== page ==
God on the Streets of Gotham,What the Big Screen Batman Can Teach Us about God and Ourselves by Paul Asay Christian Book Reviews And Information

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God on the Streets of Gotham
What the Big Screen Batman Can Teach Us about God and Ourselves
by Paul Asay | Genre: Non Fiction-Misc
Release Date: May 2012
 

What do God and the Caped Crusader have in common? While Batman is a secular superhero patrolling the fictional streets of Gotham City, the Caped Crusader is one whose story creates multiple opportunities for believers to talk about the redemptive spiritual truths of Christianity. While the book touches on Batmanís many incarnations over the last 70 years in print, on television, and at the local Cineplex for the enjoyment of Batman fans everywhere, it primarily focuses on Christopher Nolanís two wildly popular and critically acclaimed moviesómovies that not only introduced a new generation to a darker Batman, but are also loaded with spiritual meaning and redemptive metaphors.

Pages: 240
Format: Paperback
EAN/ISBN: 9781414366401
Publisher: Tyndale House Publishers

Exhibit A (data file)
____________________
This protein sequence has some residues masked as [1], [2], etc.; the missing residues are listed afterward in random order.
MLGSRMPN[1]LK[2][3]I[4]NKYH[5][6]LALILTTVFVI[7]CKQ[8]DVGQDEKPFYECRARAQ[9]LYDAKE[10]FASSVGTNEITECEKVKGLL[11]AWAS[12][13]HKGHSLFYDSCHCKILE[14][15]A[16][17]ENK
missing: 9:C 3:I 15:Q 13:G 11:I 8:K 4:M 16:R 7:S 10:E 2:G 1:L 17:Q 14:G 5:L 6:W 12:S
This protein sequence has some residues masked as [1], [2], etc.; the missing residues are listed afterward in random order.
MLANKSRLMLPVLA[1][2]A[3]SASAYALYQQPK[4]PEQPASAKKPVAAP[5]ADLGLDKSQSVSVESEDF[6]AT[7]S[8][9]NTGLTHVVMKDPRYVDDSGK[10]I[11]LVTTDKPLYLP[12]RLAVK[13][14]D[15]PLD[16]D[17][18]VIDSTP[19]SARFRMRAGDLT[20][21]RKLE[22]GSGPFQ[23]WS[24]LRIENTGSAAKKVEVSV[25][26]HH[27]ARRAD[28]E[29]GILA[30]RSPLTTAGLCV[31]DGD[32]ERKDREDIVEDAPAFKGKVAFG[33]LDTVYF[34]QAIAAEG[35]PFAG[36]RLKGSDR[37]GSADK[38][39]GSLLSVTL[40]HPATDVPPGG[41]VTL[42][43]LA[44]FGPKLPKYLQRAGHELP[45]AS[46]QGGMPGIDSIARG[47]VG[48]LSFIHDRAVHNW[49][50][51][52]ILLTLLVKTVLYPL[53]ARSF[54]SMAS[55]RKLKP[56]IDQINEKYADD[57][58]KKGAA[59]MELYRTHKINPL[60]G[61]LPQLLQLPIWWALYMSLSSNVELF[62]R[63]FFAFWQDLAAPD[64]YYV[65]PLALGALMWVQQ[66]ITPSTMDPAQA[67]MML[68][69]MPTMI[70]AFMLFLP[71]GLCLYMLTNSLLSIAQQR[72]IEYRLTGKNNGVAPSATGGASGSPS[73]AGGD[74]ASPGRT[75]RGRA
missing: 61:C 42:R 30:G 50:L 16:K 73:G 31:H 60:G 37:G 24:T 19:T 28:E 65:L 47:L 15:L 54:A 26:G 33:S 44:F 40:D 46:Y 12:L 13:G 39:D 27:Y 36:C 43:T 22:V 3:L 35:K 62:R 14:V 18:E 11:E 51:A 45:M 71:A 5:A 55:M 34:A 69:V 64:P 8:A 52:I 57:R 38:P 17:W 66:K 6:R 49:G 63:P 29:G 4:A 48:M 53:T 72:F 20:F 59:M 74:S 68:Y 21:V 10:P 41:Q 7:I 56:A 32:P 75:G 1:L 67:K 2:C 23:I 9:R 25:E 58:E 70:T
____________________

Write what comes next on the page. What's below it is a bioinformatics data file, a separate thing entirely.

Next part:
+ Entry lasted edited by bigsandwich6 on 07.01.12

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Christian Lessons in Batman | Posted July 01, 2012

Several years ago, I read a book by John Eldredge in which he stated (I'm paraphrasing) that the reason we enjoy stories so much is that they are all a reflection of the Big Story (Jesus dying for our sins and God's plan for us).  God on the Streets of Gotham is written in that vein. 


God on the Streets of Gotham takes a look at Batman, focusing on the movies but referencing other media as well.  Asay attempts to draw parallels between Batman and the life of a Christian.  He does not claim that Batman is an analogy for Christ or Christians, merely that there are reflections of the Christian life contained in the Batman mythos.  It is an interesting take on Batman, and on Eldredge's idea about stories.


The book contains ten chapters: Masked, Marked, Nemeses, Submission, Code, Tools, Partners, Struggle, Sacrifice, and Hero.  My favorite chapter was Nemeses.  This focused on the villains Batman faces and described each of them as representing an emotion or characteristics: for example, Catwoman represents amorality and Bane represents addiction.


Overall, this was a decent book.  It did not get bogged down in philosophy or rhetoric.  It was obvious that Asay is a Batman fan and knows much of his story and history.  I enjoyed reading it.  I would really recommend it to Batman fans, as opposed to the general population.


I received a copy of this book from Tyndale House Publishers in exchange for an honest review.





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